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Sustainability is garnering ever-greater public attention and debate. The subject ranks high on the legislative agendas of most governments; media coverage of the topic has proliferated; and sustainability issues are of increasing concern to humankind.
However, the business implications of sustainability merit greater scrutiny. Will sustainability change the competitive landscape and reshape the opportunities and threats that companies face? If so, how? How worried are executives and other stakeholders about the impact of sustainability efforts on the corporate bottom line? What, if anything, are companies doing now to capitalize on sustainability driven changes? And what strategies are they pursuing to position themselves competitively for the future?
To begin answering those questions, the MIT Sloan Management Review and knowledge partner The Boston Consulting Group, with sponsorship support from business analytics provider SAS, are collaborating on a project called the Sustainability Initiative. As part of that effort, we recently launched a global survey of more than 1,500 corporate executives and managers about their perspectives on the intersection of sustainability and business strategy. (We plan to make this an annual survey.) Prior to the survey, to form hypotheses and shape its questions, we conducted more than 50 in-depth interviews with a broad mix of global thought leaders. Our interviewees included executives whose companies are at the cutting edge of sustainability (including General Electric, Unilever, Nike, Royal Dutch Shell, and BP) and experts from a range of disciplines such as energy science, civil engineering, and management. The insights of these two groups yielded a fascinating glimpse of sustainability’s current position on the corporate agenda — and where the topic may be headed in the future.
This report presents high-level findings from those surveys and interviews and offers interpretation and analysis of the results, along with a diagnostic tool. We hope that it provides executives food for thought as they consider how they can take their sustainability efforts to the next level.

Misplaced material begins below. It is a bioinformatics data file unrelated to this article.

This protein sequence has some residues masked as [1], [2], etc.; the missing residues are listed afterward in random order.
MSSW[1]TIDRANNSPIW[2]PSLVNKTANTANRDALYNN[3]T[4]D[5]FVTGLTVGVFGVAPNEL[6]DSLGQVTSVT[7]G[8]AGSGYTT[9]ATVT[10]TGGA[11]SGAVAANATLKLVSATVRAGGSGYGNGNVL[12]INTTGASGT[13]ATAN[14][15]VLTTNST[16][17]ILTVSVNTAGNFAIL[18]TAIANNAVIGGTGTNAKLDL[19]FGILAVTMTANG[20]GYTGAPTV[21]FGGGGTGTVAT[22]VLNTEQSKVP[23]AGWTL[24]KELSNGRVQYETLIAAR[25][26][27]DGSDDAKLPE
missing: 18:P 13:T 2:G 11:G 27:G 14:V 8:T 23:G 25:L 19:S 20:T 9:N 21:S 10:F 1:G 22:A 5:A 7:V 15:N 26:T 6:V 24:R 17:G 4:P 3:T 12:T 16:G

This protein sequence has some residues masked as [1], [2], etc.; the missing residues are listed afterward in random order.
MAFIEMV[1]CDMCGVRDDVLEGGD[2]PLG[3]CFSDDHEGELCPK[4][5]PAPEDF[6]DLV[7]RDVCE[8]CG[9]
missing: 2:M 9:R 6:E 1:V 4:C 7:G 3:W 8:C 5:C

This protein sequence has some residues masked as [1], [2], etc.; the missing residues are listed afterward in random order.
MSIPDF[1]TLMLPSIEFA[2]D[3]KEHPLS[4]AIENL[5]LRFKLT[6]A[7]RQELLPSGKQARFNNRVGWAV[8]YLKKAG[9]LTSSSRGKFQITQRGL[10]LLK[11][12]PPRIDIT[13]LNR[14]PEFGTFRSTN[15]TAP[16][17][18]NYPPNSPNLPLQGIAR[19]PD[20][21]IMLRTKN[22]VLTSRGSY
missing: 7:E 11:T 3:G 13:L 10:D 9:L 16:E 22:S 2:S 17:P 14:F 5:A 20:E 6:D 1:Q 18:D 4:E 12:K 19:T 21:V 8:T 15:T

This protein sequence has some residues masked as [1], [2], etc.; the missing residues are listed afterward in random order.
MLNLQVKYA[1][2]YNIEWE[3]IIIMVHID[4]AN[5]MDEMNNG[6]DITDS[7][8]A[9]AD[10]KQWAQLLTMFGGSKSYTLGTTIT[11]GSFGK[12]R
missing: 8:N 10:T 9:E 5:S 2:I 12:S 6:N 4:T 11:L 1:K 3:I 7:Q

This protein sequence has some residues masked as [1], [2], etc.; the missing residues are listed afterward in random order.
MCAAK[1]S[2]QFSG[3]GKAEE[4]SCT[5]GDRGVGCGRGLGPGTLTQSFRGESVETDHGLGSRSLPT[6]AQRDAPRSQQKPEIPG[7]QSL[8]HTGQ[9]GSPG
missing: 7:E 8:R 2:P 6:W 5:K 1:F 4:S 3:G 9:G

For more about this work in sustainability, including exclusive in-depth interviews and additional feature articles, please see the online exploration at MIT Sloan Management Review’s Sustainability Initiative website.
There is a strong consensus that sustainability is having — and will continue to have — a material impact on how companies think and act.
- More than 92 percent of survey respondents said that their company was addressing sustainability in some way.
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1. Drivers include government legislation, pressure from consumers and customers, employee interest, pressure from society, the impact of ecological factors (for example, climate change, pollution, and the supply of resources such as food and water), and sociological factors (such as population growth, urbanization, and inequities in health and labor).
2. Intangible impacts include enhanced brand awareness and equity (which leads to customer loyalty and the ability to command a price premium), improved employee recruitment, retention and engagement, and lower risk premiums (which improve valuations and enable easier access to capital and insurance).
3. Stakeholders include consumers, business-to-business customers, competitors, regulators, nongovernmental organizations, society overall, financiers, lenders, and capital-market analysts.
4. Capabilities and tools include but are not limited to frameworks for developing the business case; measurement, tracking, and reporting tools; scenario-planning capabilities; technologies for product design and manufacturing; supply chain technologies; capabilities in partnering with stakeholders; and regulatory expertise.